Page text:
4 Reasons Why Inconsistent State Special Education Laws Can Hurt Your Child’s Education! By JoAnn Collins Keywords: autism, PDD, Asperger, IDEA 2004, specific learning disability, SLD, IEE at public expense, FAPE

Are you the parent of a child with autism, pervasive developmental disorder (PDD), or Asperger’s who is having a dispute with your school district? Concerned about your state’s special education laws and whether they comply with IDEA 2004 (Federal Special Education Act)? Many states appear to have special education laws that are inconsistent with federal special education laws. This article will discuss why these inconsistent state laws could be hurting your child’s education.

1. Some school districts use state laws to deny children eligibility for special education. For example: In Maine, state law requires that children suspected of having a specific learning disability (SLD) score 1.5 standard deviations below the mean in two or more areas of psychological processing, but they cannot be more than 1.5 standard deviations below the mean (the mean is in the mean). In the OSEP policy letter to Hugo, OSEP says this is inconsistent with federal special education law because it could result in children with SLD not being properly identified. A child who does not receive the necessary special education and related services could negatively affect the child’s education and future adult life!

2. Some school districts use state laws to deny children needed ESY services. For example: In New York their state laws say that for a child to receive ESY services she must have a substantial regression (with a long recovery period). They also state that a child must be in self-contained settings, have severe multiple disabilities, or be housed and hospitalized. This is inconsistent with IDEA 2004 which states that ESY services must be determined on an individual basis and provided if a child is in need of the services so that she can receive free appropriate public education (FAPE).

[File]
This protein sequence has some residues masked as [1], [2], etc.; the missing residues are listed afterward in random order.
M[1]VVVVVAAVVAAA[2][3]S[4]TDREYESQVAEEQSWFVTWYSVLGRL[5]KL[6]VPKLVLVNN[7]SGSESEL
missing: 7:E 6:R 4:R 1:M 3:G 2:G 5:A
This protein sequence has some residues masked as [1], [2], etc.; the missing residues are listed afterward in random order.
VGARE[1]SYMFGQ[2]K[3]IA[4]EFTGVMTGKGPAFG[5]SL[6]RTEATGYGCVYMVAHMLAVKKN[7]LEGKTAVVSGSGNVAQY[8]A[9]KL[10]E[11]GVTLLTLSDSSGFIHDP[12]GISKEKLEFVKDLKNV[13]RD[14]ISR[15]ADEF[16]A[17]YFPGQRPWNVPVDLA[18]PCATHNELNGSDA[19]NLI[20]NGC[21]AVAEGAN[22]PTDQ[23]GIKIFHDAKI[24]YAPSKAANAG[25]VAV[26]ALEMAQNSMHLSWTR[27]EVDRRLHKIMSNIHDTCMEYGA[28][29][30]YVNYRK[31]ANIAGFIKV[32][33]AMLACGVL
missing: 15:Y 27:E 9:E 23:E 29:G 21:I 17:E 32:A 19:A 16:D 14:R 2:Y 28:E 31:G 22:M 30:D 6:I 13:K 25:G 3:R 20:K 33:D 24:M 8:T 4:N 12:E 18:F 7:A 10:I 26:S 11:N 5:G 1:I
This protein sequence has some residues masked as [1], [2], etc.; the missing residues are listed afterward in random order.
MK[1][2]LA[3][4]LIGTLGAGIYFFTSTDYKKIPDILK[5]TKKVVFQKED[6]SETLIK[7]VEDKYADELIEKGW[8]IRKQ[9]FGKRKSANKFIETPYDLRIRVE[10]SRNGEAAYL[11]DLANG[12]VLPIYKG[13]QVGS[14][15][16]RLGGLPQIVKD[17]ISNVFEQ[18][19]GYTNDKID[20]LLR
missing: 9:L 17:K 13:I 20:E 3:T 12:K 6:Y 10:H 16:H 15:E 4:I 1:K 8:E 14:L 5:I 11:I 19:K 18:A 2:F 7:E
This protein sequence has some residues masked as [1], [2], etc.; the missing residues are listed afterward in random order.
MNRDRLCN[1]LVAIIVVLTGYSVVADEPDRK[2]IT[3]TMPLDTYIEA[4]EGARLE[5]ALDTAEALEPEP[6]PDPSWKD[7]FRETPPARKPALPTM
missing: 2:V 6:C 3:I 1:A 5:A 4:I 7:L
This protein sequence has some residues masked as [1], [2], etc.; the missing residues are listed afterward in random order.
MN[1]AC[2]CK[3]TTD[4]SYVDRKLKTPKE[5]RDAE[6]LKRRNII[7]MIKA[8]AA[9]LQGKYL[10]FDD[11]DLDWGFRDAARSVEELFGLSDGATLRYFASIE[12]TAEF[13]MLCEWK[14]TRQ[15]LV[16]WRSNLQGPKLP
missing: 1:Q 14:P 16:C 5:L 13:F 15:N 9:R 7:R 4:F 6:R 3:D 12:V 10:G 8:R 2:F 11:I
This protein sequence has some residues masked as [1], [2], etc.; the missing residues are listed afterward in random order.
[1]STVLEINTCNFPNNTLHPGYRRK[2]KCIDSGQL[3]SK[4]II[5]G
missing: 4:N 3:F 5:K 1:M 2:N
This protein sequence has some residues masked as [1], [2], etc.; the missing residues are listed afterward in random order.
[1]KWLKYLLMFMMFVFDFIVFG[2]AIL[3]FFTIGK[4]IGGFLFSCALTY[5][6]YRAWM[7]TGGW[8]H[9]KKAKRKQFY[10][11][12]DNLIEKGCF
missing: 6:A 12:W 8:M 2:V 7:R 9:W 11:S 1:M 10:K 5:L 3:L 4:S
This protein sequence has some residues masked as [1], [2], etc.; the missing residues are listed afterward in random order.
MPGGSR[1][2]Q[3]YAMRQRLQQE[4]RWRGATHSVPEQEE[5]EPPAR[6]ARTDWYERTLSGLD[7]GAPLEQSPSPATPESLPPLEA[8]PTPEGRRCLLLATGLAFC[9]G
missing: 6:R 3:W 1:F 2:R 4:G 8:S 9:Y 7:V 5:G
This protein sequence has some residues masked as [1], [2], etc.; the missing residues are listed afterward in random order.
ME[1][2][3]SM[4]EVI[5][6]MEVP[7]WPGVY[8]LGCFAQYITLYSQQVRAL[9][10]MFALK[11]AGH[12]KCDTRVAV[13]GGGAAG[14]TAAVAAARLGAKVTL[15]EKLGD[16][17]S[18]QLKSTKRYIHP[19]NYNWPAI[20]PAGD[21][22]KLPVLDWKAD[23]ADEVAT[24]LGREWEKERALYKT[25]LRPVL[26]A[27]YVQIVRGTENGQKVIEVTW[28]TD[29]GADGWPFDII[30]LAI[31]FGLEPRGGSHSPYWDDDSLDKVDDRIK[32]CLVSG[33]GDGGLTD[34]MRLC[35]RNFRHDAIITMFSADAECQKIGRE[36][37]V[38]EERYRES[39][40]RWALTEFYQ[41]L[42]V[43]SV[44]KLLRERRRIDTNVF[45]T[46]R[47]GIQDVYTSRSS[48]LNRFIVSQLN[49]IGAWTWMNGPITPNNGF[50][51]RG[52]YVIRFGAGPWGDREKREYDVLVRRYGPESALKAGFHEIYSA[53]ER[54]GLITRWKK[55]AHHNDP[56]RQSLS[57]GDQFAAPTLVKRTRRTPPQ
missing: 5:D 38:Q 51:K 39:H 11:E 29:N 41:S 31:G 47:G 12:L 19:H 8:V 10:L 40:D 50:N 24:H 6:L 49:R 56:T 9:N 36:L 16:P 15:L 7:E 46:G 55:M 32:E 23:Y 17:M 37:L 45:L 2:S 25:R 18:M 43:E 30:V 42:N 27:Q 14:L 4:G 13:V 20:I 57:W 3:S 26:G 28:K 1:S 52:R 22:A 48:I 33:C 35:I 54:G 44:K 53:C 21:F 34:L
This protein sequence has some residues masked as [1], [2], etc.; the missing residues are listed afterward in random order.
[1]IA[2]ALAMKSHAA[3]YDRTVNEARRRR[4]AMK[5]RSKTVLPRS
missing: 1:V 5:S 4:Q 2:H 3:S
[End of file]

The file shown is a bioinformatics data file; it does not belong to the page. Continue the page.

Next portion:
3. Some school districts are preventing parents from “obtaining” publicly funded IEE by using state laws that require “pre-notification” or “request” IEE. IDEA 2004 (Federal Special Education Act) states that parents have the right to “get” an EEI at public expense when they disagree with a school evaluation. Some state laws drop the word “obtain” and insert the words “request” or “pre-notification.” For example: In my state of Illinois the regulations state that parents “must apply” for a publicly funded IEE rather than parents “have the right to obtain” the assessment. This may prevent you from determining what your child’s disabilities are and what services your child needs for FAPE

4. Some school districts use state laws to deny parents “meaningful participation” in all aspects of their children’s education. For example: In Maine their state law requires parents to submit written statements of concern at least three days before a scheduled IEP meeting. In the OSEP policy letter to Breton OSEP states: “However, the IDEA does not allow a public agency to set criteria for parent attendance at an IEP meeting. Therefore, we argue that it would be inconsistent with… IDEA for an agency adopt a comprehensive policy requiring parents to provide a written copy of their concerns to the IEP team three days prior to the meeting, so that their concerns will be addressed at that meeting.”

Use this information in your defense to ensure that your school; the district complies not only with state law, but also with federal law.

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